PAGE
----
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---
title: .NET Core Buildpack
owner: Buildpacks
---
<strong><%= modified_date %></strong>
This topic describes how to push Cloud Foundry apps using the .NET Core buildpack. You can find supported ASP.NET Core versions in the [.NET Core buildpack release notes](https://github.com/cloudfoundry/dotnet-core-buildpack/releases).
<%= vars.product_windows_full %> automatically uses the .NET Core buildpack when one or more of the following conditions are met:
- The pushed app contains one or more `*.csproj` or `*.fsproj` files.
- The pushed app contains one or more `project.json` files.
- The app is pushed from the output directory of the `dotnet publish` command.
For information about deploying different types of .NET apps, follow the links in the table below.
<table>
<tr>
<th>Type of .NET App</th>
<th>Buildpack</th>
</tr>
<tr>
<td>
ASP.NET MVC<br>
ASP.NET Web Forms<br>
ASP.NET WebAPI Apps<br>
Windows Communication Foundation (WCF)
</td>
<td><a href="../hwc/index.html">HWC</a></td>
</tr>
<tr>
<td>.NET Console</td>
<td><a href="../binary/index.html">Binary</a></td>
</tr>
<tr>
<td>.NET Core pushed to Linux stack</td>
<td><a href="../dotnet-core/index.html">.NET Core</a></td>
</tr>
<tr>
<td>.NET Core pushed to Windows stack</td>
<td><a href="../binary/index.html">Binary</a></td>
</tr>
</table>
## <a id='pushing-apps'></a> Push an App ##
Follow the steps below to push your application.
1. (Optional) Specify any non-default package sources in the `NuGet.Config` file.
1. Run `cf push APP-NAME` command to push your app, where `APP-NAME` is the name you want to give your app. For example:
<pre class='terminal'>
$ cf push my-app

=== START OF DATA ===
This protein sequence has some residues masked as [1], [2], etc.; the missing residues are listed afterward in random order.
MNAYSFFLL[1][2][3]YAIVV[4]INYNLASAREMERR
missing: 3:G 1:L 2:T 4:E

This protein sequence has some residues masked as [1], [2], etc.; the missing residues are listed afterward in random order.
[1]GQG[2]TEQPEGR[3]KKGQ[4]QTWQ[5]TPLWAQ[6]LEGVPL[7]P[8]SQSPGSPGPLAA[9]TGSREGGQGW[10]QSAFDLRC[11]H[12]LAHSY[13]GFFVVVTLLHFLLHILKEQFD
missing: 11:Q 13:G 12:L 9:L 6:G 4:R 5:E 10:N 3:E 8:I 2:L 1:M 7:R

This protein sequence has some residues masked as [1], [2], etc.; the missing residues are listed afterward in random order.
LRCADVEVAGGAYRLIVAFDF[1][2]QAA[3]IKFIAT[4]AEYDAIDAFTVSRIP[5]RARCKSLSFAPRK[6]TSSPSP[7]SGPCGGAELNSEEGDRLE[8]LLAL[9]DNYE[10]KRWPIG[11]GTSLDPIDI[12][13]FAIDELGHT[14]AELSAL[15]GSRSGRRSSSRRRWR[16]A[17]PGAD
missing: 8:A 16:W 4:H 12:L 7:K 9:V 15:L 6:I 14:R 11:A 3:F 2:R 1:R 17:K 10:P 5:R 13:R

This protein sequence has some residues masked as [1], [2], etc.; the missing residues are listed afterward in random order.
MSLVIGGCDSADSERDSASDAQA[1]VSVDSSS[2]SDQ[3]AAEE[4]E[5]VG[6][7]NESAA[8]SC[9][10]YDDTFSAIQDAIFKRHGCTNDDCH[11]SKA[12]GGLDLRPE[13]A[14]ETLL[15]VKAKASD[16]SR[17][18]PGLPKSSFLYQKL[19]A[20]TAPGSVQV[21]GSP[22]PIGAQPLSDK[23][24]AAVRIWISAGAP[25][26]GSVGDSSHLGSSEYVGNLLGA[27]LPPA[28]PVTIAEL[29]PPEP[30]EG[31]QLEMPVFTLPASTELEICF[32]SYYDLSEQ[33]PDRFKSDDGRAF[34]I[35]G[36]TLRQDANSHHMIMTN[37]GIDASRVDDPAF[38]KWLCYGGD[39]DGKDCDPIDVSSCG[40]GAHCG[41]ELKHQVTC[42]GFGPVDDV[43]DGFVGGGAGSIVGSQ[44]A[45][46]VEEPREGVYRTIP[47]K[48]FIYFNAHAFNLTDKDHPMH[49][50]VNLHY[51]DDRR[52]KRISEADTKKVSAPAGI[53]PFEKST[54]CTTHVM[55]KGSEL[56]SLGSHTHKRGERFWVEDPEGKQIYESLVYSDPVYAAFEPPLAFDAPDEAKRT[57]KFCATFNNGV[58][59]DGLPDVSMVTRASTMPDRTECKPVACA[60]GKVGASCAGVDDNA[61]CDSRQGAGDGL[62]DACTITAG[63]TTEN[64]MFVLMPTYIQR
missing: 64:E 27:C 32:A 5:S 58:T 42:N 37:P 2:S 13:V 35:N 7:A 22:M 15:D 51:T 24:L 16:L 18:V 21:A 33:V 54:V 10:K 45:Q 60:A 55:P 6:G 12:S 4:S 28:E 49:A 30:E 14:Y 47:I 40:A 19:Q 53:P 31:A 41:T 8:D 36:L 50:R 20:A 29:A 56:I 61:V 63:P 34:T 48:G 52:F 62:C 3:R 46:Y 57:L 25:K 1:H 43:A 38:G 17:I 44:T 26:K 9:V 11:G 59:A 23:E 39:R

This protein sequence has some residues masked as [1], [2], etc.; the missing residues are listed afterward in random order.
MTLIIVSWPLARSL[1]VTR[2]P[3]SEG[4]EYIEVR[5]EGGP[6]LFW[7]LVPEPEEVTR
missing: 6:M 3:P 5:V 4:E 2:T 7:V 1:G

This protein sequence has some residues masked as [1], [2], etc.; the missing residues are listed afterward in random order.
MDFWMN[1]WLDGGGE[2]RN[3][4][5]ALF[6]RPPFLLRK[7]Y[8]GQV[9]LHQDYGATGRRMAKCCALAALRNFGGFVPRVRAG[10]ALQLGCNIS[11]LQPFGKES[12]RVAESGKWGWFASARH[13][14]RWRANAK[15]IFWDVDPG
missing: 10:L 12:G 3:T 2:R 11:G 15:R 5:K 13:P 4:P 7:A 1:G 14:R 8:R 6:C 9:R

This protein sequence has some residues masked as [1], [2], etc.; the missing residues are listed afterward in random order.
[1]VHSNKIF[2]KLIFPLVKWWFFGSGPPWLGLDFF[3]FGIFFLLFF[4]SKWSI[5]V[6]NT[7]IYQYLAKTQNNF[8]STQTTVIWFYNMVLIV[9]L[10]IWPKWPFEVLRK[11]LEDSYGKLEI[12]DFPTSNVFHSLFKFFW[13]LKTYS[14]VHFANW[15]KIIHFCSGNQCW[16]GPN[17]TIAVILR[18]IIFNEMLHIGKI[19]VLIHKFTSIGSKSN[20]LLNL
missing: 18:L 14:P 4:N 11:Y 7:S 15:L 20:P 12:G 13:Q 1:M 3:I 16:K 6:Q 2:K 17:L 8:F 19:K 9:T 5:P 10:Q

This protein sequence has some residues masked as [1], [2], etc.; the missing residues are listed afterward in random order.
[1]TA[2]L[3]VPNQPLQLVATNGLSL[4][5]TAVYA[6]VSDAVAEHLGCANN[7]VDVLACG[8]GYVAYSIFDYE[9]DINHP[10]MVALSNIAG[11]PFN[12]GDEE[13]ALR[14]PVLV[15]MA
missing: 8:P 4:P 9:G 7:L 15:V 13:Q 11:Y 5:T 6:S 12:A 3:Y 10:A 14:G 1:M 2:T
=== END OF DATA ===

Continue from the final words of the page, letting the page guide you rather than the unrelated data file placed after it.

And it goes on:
Creating app my-app in org sample-org / space sample-space as username@example.com...
OK
...
requested state: started
instances: 1/1
usage: 1GB x 1 instances
urls: my-app.example.com
</pre>
If your <%= vars.product_windows %> deployment does not have the .NET Core buildpack installed or the installed version is out of date, push your app with the `-b` option to specify the buildpack:
<pre class="terminal">
$ cf push MY-APP -b https://github.com/cloudfoundry/dotnet-core-buildpack.git
</pre>
1. Find the URL of your app in the output from the push command and navigate to it to see your HWC app running. In the example above, `my-app.example.com` is the URL of your app.
For a basic example app, see [ASP.NET Core getting started application](https://github.com/IBM-Bluemix/aspnet-core-helloworld) in GitHub.
## <a id='cli-tools'></a> .NET Core SDKs ##
To pin the .NET Core SDK to a specific version or version line, create a `buildpack.yml` file at the app root and add the following:
```
dotnet-core:
sdk: 2.1.201
```
The following formats are also valid:
```
dotnet-core:
sdk: 2.1.x
```
```
dotnet-core:
sdk: 2.x
```
```
dotnet-core:
sdk: 2.x.x
```
The buildpack chooses which SDK to install based on the files present at the app root, according to the following order of precedence:
1. `buildpack.yml`
2. `global.json`
3. If the app contains only `*.fsproj` files, the buildpack installs the latest 1.1.x SDK.
<p class="note"><strong>Note</strong>: The app respects the SDK version specified in <code>global.json</code> at runtime. If you provide versions in both <code>global.json</code> and <code>buildpack.yml</code> files, ensure that you specify the same versions in both files.</p>